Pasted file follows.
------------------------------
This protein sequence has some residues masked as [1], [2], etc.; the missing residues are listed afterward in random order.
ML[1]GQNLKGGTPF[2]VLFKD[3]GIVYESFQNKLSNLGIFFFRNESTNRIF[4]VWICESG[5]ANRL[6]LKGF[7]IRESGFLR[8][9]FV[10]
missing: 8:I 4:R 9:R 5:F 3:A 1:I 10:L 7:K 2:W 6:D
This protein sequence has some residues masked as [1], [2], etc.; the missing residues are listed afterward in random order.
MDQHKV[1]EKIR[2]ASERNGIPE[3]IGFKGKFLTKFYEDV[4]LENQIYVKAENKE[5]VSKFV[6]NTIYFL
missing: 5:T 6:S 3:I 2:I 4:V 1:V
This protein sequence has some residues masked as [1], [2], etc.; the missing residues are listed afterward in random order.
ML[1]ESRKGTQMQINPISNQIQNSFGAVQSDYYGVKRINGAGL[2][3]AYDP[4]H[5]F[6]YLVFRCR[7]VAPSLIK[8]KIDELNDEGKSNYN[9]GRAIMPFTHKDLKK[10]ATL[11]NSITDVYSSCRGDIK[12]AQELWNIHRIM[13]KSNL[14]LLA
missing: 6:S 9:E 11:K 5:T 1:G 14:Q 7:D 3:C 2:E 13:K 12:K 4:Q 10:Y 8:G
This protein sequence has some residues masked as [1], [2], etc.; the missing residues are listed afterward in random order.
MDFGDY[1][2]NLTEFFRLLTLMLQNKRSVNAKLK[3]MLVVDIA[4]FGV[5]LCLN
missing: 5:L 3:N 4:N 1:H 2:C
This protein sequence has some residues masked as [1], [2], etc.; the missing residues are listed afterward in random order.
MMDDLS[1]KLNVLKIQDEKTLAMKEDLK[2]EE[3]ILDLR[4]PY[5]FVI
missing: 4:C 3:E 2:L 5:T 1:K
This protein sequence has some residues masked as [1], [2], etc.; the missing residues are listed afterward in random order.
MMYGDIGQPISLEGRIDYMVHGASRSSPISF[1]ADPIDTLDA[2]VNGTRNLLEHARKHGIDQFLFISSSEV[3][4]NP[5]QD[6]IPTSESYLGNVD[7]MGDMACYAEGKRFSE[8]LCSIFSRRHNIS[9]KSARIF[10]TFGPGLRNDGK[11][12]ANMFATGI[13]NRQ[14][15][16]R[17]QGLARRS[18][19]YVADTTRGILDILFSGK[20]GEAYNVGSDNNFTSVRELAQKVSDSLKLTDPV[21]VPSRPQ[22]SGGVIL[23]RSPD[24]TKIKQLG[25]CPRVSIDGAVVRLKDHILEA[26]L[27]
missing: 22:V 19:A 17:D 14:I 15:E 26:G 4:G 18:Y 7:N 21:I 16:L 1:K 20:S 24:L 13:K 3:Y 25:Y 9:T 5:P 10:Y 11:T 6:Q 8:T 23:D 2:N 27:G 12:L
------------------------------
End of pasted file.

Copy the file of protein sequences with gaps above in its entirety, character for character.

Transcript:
This protein sequence has some residues masked as [1], [2], etc.; the missing residues are listed afterward in random order.
ML[1]GQNLKGGTPF[2]VLFKD[3]GIVYESFQNKLSNLGIFFFRNESTNRIF[4]VWICESG[5]ANRL[6]LKGF[7]IRESGFLR[8][9]FV[10]
missing: 8:I 4:R 9:R 5:F 3:A 1:I 10:L 7:K 2:W 6:D
This protein sequence has some residues masked as [1], [2], etc.; the missing residues are listed afterward in random order.
MDQHKV[1]EKIR[2]ASERNGIPE[3]IGFKGKFLTKFYEDV[4]LENQIYVKAENKE[5]VSKFV[6]NTIYFL
missing: 5:T 6:S 3:I 2:I 4:V 1:V
This protein sequence has some residues masked as [1], [2], etc.; the missing residues are listed afterward in random order.
ML[1]ESRKGTQMQINPISNQIQNSFGAVQSDYYGVKRINGAGL[2][3]AYDP[4]H[5]F[6]YLVFRCR[7]VAPSLIK[8]KIDELNDEGKSNYN[9]GRAIMPFTHKDLKK[10]ATL[11]NSITDVYSSCRGDIK[12]AQELWNIHRIM[13]KSNL[14]LLA
missing: 6:S 9:E 11:K 5:T 1:G 14:Q 7:D 3:C 2:E 13:K 12:K 4:Q 10:Y 8:G
This protein sequence has some residues masked as [1], [2], etc.; the missing residues are listed afterward in random order.
MDFGDY[1][2]NLTEFFRLLTLMLQNKRSVNAKLK[3]MLVVDIA[4]FGV[5]LCLN
missing: 5:L 3:N 4:N 1:H 2:C
This protein sequence has some residues masked as [1], [2], etc.; the missing residues are listed afterward in random order.
MMDDLS[1]KLNVLKIQDEKTLAMKEDLK[2]EE[3]ILDLR[4]PY[5]FVI
missing: 4:C 3:E 2:L 5:T 1:K
This protein sequence has some residues masked as [1], [2], etc.; the missing residues are listed afterward in random order.
MMYGDIGQPISLEGRIDYMVHGASRSSPISF[1]ADPIDTLDA[2]VNGTRNLLEHARKHGIDQFLFISSSEV[3][4]NP[5]QD[6]IPTSESYLGNVD[7]MGDMACYAEGKRFSE[8]LCSIFSRRHNIS[9]KSARIF[10]TFGPGLRNDGK[11][12]ANMFATGI[13]NRQ[14][15][16]R[17]QGLARRS[18][19]YVADTTRGILDILFSGK[20]GEAYNVGSDNNFTSVRELAQKVSDSLKLTDPV[21]VPSRPQ[22]SGGVIL[23]RSPD[24]TKIKQLG[25]CPRVSIDGAVVRLKDHILEA[26]L[27]
missing: 22:V 19:A 17:D 14:I 15:E 26:G 4:G 18:Y 7:N 21:I 16:L 1:K 20:S 24:L 13:K 3:Y 25:Y 9:T 5:P 10:Y 11:T 6:Q 8:T 23:D 2:N 27:G 12:L